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I have a lot of images that I created a while back, and all of them have the same watermark in the same location. I don't have the originals. I also have the original watermark image that is applied to all pictures.

I have never done this sort of thing before, are they any good approaches to this task?

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Do you have the legal right to the images without the watermark? –  Jon Skeet May 23 '12 at 16:18
W00t! Jon Skeet has spoken! :D –  Mihai Todor May 23 '12 at 16:24
Jon Skeet, ya man! :) –  Andrew May 23 '12 at 16:31
@Andrew: In most situations where you have the legal right to the original image, you can just ask for it. Can we ask what your situation is, where you're entitled to the original image but can't get it directly? –  Jon Skeet May 23 '12 at 16:38
@Jon Skeet, do you have a solution to the problem? –  Andrew Jun 25 '12 at 21:39

1 Answer 1

up vote 2 down vote accepted

Once you apply a watermark over an image, the original data of the image that gets covered by the watermark is gone forever. All you can do is use some blending and interpolation techniques to "guess" the original data. Having the original watermark helps you to identify it easier in your images. Maybe you can use the AForge .NET library to accomplish the task.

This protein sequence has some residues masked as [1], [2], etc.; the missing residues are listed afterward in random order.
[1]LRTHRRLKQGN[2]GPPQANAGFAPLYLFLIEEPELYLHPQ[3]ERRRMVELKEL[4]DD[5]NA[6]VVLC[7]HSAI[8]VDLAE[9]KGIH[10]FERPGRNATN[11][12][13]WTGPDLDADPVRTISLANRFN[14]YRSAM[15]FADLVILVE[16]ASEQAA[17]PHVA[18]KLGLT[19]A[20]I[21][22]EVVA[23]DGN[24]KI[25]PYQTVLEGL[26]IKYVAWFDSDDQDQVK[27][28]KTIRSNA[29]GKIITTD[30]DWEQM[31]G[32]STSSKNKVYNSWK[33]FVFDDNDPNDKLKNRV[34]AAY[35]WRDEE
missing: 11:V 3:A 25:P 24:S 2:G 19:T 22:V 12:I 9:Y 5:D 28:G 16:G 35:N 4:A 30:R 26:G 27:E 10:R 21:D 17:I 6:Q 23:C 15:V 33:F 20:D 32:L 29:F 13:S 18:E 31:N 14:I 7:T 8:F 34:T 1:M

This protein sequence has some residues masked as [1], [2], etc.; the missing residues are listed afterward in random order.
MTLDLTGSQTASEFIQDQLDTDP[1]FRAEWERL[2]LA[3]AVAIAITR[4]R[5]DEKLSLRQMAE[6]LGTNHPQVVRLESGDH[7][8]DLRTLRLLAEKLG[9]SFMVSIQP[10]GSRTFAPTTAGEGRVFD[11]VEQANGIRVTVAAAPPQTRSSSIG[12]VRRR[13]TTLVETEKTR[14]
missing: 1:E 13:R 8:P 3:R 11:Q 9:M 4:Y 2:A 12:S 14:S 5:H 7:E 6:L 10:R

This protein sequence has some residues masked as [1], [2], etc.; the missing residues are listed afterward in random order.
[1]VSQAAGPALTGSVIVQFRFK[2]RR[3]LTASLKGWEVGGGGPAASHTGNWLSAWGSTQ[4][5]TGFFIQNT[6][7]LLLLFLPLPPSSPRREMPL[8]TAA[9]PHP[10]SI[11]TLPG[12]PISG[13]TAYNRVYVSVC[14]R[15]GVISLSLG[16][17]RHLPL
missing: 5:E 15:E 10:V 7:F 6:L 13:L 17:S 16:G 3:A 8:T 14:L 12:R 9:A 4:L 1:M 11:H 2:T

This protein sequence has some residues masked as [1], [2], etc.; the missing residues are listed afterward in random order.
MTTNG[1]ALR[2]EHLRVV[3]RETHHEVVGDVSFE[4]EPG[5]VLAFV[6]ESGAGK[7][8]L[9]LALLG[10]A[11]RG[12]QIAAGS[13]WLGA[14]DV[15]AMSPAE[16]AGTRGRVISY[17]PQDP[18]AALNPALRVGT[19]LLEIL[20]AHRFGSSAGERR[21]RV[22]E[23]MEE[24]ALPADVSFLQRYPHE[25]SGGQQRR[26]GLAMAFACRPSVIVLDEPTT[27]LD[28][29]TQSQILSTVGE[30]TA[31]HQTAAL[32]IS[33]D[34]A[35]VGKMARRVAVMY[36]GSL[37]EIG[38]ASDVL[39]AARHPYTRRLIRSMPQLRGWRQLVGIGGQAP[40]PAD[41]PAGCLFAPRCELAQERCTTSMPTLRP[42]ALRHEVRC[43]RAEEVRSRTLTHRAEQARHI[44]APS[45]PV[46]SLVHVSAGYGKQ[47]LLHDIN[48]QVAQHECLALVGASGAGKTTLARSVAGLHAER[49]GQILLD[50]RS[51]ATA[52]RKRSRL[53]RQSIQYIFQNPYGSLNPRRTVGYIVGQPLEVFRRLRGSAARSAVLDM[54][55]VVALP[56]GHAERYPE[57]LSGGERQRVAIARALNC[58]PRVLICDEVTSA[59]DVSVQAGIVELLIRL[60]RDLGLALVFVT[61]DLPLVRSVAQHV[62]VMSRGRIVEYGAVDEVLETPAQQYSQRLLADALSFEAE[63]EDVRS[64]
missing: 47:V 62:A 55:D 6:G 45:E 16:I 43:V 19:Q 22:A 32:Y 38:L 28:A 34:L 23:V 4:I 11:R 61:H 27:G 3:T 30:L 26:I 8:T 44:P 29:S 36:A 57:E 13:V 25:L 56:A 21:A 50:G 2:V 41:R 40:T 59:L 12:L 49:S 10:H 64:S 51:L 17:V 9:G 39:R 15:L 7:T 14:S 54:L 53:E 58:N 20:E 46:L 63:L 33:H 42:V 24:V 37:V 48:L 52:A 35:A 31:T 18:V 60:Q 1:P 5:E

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thank you for your post. I researched the AForge, but seems like that it does not do the watermark removal. –  Andrew May 23 '12 at 16:56
I don't think that you can find a generic sollution to your issue. Just think about what you're asking for. It will help us get a clearer image of what you're trying to remove if you add some screenshots. AForge will help you filter the watermarked zone in some nice ways and, if the watermark is small or translucent, you can end up with an image that is hard to distinguish from the original (as in the example that I posted). You definitely can destroy the watermark, if this is what you're aiming for, but you will never get back the original image with 100% accuracy. –  Mihai Todor May 23 '12 at 17:03
I have sees photoshop cs5 videos; therefore there is some way :) I am still searching :) Now this is the question of principle. –  Andrew Jun 1 '12 at 15:37
I saw those impressive videos myself and I know what you mean, but if you take the original image (without the watermark) and the photoshopped image, with the watermark removed and compare them pixel by pixel, you will always get some discrepancies, even though the naked eye can't distinguish them. –  Mihai Todor Jun 1 '12 at 19:22

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